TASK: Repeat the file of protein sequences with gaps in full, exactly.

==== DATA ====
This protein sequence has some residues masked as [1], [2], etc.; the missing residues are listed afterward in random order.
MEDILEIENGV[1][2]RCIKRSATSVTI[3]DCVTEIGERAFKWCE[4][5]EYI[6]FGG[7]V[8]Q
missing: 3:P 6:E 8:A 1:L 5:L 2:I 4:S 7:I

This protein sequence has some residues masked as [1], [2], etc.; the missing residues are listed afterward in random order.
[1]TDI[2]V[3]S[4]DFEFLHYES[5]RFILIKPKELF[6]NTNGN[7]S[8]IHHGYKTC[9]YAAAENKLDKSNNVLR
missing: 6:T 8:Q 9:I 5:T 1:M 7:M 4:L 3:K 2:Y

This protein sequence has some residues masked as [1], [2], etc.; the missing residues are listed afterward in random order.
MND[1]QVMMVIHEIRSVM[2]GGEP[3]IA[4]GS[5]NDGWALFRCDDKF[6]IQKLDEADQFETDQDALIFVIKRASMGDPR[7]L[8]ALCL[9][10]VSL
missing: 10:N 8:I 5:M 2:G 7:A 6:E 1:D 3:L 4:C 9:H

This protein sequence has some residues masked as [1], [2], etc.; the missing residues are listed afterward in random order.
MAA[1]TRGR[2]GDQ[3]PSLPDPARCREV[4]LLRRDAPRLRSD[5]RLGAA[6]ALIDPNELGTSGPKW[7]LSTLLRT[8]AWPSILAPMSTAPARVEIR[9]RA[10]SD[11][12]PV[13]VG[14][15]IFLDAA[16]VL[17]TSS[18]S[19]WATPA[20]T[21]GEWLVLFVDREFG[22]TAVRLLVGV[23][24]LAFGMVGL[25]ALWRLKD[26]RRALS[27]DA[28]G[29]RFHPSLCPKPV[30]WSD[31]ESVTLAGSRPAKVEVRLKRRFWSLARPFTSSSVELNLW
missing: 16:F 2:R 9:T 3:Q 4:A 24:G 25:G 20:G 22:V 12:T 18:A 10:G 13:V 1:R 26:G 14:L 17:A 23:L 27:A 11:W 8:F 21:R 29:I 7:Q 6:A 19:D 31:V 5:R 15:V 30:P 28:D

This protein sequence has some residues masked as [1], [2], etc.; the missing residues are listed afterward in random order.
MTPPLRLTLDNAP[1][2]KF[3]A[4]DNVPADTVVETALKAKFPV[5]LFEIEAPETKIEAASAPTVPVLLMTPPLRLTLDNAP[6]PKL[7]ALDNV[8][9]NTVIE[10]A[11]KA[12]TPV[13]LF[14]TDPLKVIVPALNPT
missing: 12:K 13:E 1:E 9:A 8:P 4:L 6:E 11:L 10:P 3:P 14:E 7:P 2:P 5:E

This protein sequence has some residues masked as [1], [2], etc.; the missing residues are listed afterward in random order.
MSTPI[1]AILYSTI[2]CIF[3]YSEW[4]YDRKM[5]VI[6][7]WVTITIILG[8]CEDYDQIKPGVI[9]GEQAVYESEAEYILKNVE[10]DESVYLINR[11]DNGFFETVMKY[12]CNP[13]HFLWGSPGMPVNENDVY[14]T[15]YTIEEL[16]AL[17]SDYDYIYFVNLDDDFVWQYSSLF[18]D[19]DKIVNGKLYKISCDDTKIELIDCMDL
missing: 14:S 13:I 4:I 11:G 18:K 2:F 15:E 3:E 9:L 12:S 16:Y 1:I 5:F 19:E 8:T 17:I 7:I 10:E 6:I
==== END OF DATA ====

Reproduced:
This protein sequence has some residues masked as [1], [2], etc.; the missing residues are listed afterward in random order.
MEDILEIENGV[1][2]RCIKRSATSVTI[3]DCVTEIGERAFKWCE[4][5]EYI[6]FGG[7]V[8]Q
missing: 3:P 6:E 8:A 1:L 5:L 2:I 4:S 7:I

This protein sequence has some residues masked as [1], [2], etc.; the missing residues are listed afterward in random order.
[1]TDI[2]V[3]S[4]DFEFLHYES[5]RFILIKPKELF[6]NTNGN[7]S[8]IHHGYKTC[9]YAAAENKLDKSNNVLR
missing: 6:T 8:Q 9:I 5:T 1:M 7:M 4:L 3:K 2:Y

This protein sequence has some residues masked as [1], [2], etc.; the missing residues are listed afterward in random order.
MND[1]QVMMVIHEIRSVM[2]GGEP[3]IA[4]GS[5]NDGWALFRCDDKF[6]IQKLDEADQFETDQDALIFVIKRASMGDPR[7]L[8]ALCL[9][10]VSL
missing: 10:N 8:I 5:M 2:G 7:A 6:E 1:D 3:L 4:C 9:H

This protein sequence has some residues masked as [1], [2], etc.; the missing residues are listed afterward in random order.
MAA[1]TRGR[2]GDQ[3]PSLPDPARCREV[4]LLRRDAPRLRSD[5]RLGAA[6]ALIDPNELGTSGPKW[7]LSTLLRT[8]AWPSILAPMSTAPARVEIR[9]RA[10]SD[11][12]PV[13]VG[14][15]IFLDAA[16]VL[17]TSS[18]S[19]WATPA[20]T[21]GEWLVLFVDREFG[22]TAVRLLVGV[23][24]LAFGMVGL[25]ALWRLKD[26]RRALS[27]DA[28]G[29]RFHPSLCPKPV[30]WSD[31]ESVTLAGSRPAKVEVRLKRRFWSLARPFTSSSVELNLW
missing: 16:F 2:R 9:T 3:Q 4:A 24:G 25:G 20:G 22:V 12:T 18:A 10:G 13:V 1:R 26:G 14:L 17:A 23:L 27:A 11:W 8:F 21:R 29:I 7:Q 6:A 19:D 31:V 5:R 15:V 30:P 28:D

This protein sequence has some residues masked as [1], [2], etc.; the missing residues are listed afterward in random order.
MTPPLRLTLDNAP[1][2]KF[3]A[4]DNVPADTVVETALKAKFPV[5]LFEIEAPETKIEAASAPTVPVLLMTPPLRLTLDNAP[6]PKL[7]ALDNV[8][9]NTVIE[10]A[11]KA[12]TPV[13]LF[14]TDPLKVIVPALNPT
missing: 12:K 13:E 1:E 9:A 8:P 4:L 6:E 11:L 10:P 3:P 14:E 7:P 2:P 5:E

This protein sequence has some residues masked as [1], [2], etc.; the missing residues are listed afterward in random order.
MSTPI[1]AILYSTI[2]CIF[3]YSEW[4]YDRKM[5]VI[6][7]WVTITIILG[8]CEDYDQIKPGVI[9]GEQAVYESEAEYILKNVE[10]DESVYLINR[11]DNGFFETVMKY[12]CNP[13]HFLWGSPGMPVNENDVY[14]T[15]YTIEEL[16]AL[17]SDYDYIYFVNLDDDFVWQYSSLF[18]D[19]DKIVNGKLYKISCDDTKIELIDCMDL
missing: 14:S 13:I 4:I 11:G 18:K 2:F 15:E 3:E 9:L 12:S 16:Y 1:I 5:F 19:E 8:T 17:I 7:I 10:E 6:I